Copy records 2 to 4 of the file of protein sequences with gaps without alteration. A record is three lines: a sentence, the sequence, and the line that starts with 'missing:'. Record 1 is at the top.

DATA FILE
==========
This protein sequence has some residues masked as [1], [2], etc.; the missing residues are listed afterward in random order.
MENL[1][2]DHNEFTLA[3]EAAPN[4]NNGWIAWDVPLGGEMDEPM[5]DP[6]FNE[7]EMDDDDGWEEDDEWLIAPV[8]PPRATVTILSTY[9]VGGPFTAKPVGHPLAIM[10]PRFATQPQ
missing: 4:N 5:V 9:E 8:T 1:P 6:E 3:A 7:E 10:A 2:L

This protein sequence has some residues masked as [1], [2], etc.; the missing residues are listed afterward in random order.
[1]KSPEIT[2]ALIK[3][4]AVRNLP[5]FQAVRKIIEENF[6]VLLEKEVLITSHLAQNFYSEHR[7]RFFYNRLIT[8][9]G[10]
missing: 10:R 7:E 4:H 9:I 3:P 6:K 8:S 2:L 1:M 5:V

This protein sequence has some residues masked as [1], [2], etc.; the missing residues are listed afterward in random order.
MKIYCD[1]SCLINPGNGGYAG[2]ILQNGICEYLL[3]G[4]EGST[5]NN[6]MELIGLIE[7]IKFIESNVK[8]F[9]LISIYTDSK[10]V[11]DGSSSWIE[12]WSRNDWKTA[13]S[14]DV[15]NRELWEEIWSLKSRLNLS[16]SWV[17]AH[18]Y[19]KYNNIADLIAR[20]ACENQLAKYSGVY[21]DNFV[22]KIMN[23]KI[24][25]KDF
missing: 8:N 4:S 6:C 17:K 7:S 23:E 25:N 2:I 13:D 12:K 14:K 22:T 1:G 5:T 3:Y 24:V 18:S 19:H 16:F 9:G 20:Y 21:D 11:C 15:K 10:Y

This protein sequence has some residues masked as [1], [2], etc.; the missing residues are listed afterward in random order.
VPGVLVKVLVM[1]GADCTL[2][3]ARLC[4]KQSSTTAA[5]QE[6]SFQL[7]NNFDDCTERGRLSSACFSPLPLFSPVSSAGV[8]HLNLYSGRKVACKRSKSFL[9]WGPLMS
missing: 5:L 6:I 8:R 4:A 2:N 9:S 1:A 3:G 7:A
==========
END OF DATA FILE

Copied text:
This protein sequence has some residues masked as [1], [2], etc.; the missing residues are listed afterward in random order.
[1]KSPEIT[2]ALIK[3][4]AVRNLP[5]FQAVRKIIEENF[6]VLLEKEVLITSHLAQNFYSEHR[7]RFFYNRLIT[8][9]G[10]
missing: 10:R 7:E 4:H 9:I 3:P 6:K 8:S 2:L 1:M 5:V

This protein sequence has some residues masked as [1], [2], etc.; the missing residues are listed afterward in random order.
MKIYCD[1]SCLINPGNGGYAG[2]ILQNGICEYLL[3]G[4]EGST[5]NN[6]MELIGLIE[7]IKFIESNVK[8]F[9]LISIYTDSK[10]V[11]DGSSSWIE[12]WSRNDWKTA[13]S[14]DV[15]NRELWEEIWSLKSRLNLS[16]SWV[17]AH[18]Y[19]KYNNIADLIAR[20]ACENQLAKYSGVY[21]DNFV[22]KIMN[23]KI[24][25]KDF
missing: 8:N 4:S 6:C 17:K 7:S 23:E 25:N 2:I 13:D 12:K 14:K 22:T 1:G 5:T 3:Y 24:V 18:S 19:H 16:F 9:G 20:Y 21:D 11:C 15:K 10:Y

This protein sequence has some residues masked as [1], [2], etc.; the missing residues are listed afterward in random order.
VPGVLVKVLVM[1]GADCTL[2][3]ARLC[4]KQSSTTAA[5]QE[6]SFQL[7]NNFDDCTERGRLSSACFSPLPLFSPVSSAGV[8]HLNLYSGRKVACKRSKSFL[9]WGPLMS
missing: 5:L 6:I 8:R 4:A 2:N 9:S 1:A 3:G 7:A